This is the offending ‘excess baggage.’ For purposes of comparison, I’m just over 1.5m (5 ft) tall.

What is more, the carry-on I had with me was regulation pilot-size, more than small enough to meet the requirements for carry-ons on your flights. Your baggage receipt labelled my small carry-on as ‘excess baggage.’ I do not regard one small pilot-size suitcase, plus my handbag, to be ‘excess.’

As though that fee weren’t enough reason to choose never to fly Frontier again, I had another unpleasant surprise when I boarded the flight. I discovered that Frontier charges for everything consumed on board, including water, coffee, tea and juice. The risk of dehydration during flights is not a trivial one; it is avaricious, penny-pinching and worse, heedless of passenger safety to charge for these beverages. That is especially true for passengers who must take medications with liquid. Again, I have been on a wide variety of flights, both very short and very long. Never, on any flight, have I been expected to pay for water or coffee. And again, this was not indicated when I purchased my ticket.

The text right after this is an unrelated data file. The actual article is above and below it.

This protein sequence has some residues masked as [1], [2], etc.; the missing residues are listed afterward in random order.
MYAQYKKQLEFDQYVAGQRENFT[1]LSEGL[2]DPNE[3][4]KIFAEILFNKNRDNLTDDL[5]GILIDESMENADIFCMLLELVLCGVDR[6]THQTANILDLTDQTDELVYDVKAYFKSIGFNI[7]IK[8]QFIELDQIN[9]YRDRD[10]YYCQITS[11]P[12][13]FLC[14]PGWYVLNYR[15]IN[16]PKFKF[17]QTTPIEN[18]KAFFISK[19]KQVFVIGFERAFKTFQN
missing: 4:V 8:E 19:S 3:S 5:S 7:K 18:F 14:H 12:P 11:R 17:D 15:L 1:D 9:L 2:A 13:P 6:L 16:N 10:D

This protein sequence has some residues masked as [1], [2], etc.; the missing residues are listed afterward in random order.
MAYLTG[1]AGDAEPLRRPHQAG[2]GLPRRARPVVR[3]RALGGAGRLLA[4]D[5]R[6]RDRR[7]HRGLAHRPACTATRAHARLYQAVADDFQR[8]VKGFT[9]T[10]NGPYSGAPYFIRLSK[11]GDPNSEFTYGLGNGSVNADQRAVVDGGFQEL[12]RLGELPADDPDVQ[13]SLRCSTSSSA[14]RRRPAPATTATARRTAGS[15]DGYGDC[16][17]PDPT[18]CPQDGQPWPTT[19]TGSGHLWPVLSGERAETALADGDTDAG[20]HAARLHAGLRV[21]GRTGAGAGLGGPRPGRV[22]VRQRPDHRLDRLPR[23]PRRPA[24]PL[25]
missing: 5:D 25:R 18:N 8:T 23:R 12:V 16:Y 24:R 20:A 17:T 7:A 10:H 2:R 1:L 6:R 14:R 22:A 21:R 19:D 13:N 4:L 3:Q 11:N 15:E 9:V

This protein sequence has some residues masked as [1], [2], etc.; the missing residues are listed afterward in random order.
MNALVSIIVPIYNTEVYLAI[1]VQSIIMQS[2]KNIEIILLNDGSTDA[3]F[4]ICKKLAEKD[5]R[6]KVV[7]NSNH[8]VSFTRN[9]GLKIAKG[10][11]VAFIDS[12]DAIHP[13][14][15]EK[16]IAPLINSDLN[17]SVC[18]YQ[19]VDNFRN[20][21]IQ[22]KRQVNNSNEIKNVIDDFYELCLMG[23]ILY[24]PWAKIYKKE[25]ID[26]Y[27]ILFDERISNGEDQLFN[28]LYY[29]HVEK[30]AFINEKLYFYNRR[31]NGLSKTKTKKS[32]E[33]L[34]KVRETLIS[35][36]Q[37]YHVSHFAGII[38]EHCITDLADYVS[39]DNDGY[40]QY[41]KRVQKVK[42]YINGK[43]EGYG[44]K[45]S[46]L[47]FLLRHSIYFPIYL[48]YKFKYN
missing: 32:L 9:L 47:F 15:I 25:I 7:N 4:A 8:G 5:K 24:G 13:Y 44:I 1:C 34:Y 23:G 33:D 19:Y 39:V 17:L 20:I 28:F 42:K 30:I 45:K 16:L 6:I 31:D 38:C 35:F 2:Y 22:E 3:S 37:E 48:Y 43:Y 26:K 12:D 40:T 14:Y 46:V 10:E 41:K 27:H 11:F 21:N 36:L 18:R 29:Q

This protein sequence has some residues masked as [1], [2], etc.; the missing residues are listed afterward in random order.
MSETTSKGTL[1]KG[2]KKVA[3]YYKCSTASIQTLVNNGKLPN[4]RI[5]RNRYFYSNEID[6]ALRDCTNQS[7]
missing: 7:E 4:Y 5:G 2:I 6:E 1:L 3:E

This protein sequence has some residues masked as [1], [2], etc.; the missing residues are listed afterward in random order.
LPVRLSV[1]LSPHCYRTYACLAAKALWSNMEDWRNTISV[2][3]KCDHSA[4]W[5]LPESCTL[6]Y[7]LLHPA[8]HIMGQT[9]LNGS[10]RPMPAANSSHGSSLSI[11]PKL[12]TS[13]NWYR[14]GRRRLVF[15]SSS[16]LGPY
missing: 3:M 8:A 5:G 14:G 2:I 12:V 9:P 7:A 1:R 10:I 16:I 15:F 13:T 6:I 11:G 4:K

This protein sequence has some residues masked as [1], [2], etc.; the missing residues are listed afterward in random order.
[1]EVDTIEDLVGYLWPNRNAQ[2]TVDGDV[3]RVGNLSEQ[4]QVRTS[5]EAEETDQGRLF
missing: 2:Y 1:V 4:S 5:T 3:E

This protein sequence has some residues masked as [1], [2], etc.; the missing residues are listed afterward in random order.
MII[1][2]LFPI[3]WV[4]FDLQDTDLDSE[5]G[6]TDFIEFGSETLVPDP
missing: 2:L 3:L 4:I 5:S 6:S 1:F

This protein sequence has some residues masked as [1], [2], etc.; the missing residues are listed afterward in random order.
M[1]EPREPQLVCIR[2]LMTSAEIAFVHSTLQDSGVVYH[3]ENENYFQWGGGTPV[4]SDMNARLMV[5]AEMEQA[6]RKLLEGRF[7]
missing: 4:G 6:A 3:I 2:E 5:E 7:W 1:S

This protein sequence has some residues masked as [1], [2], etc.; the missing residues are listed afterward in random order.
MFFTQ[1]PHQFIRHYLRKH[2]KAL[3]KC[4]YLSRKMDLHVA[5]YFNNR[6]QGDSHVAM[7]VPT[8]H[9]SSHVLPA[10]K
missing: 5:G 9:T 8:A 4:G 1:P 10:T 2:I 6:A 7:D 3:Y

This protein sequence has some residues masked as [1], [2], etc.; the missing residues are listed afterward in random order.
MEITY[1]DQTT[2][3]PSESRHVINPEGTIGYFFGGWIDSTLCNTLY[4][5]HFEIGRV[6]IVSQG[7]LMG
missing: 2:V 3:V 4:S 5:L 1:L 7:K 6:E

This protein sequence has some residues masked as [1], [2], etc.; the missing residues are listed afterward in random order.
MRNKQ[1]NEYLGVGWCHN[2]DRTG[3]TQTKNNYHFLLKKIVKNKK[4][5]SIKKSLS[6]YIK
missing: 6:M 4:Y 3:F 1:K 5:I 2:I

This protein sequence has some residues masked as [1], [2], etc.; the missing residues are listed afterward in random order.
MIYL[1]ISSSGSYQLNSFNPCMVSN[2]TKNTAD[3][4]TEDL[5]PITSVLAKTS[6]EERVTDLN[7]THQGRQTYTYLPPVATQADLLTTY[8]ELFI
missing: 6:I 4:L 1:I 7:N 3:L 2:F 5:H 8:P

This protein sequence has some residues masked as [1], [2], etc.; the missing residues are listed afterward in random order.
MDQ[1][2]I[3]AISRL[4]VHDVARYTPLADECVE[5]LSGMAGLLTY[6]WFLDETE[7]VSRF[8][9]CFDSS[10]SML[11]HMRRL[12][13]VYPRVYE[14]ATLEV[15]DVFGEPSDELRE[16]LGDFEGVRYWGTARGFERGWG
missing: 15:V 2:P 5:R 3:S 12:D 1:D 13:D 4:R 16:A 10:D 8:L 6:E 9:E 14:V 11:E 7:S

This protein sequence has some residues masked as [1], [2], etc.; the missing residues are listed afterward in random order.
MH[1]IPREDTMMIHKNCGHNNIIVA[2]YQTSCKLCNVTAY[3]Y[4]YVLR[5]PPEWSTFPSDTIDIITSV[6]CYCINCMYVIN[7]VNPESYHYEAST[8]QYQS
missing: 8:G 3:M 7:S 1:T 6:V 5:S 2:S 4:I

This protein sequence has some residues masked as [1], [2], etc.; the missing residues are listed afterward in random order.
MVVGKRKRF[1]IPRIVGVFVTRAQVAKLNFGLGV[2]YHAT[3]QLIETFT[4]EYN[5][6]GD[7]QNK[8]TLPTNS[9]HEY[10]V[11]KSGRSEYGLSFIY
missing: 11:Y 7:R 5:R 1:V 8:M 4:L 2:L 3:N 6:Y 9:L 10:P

It might be one thing if this was just my own experience, but as it turns out, I am not alone in having serious problems with Frontier. A friend and his wife also recently took a Frontier flight. They discovered when the flight landed that the handle of their brand-new suitcase had been completely broken, so that the suitcase could not be moved. The Frontier representative with whom they dealt informed them that there would be no compensation for that damage, although it had happened while the suitcase was in the care of Frontier’s employees. The legalities of responsibility aside, it shows a serious lack of customer service that Frontier, through its representative, did so little to make this situation right. Something could, and should, have been worked out to satisfy these paying passengers.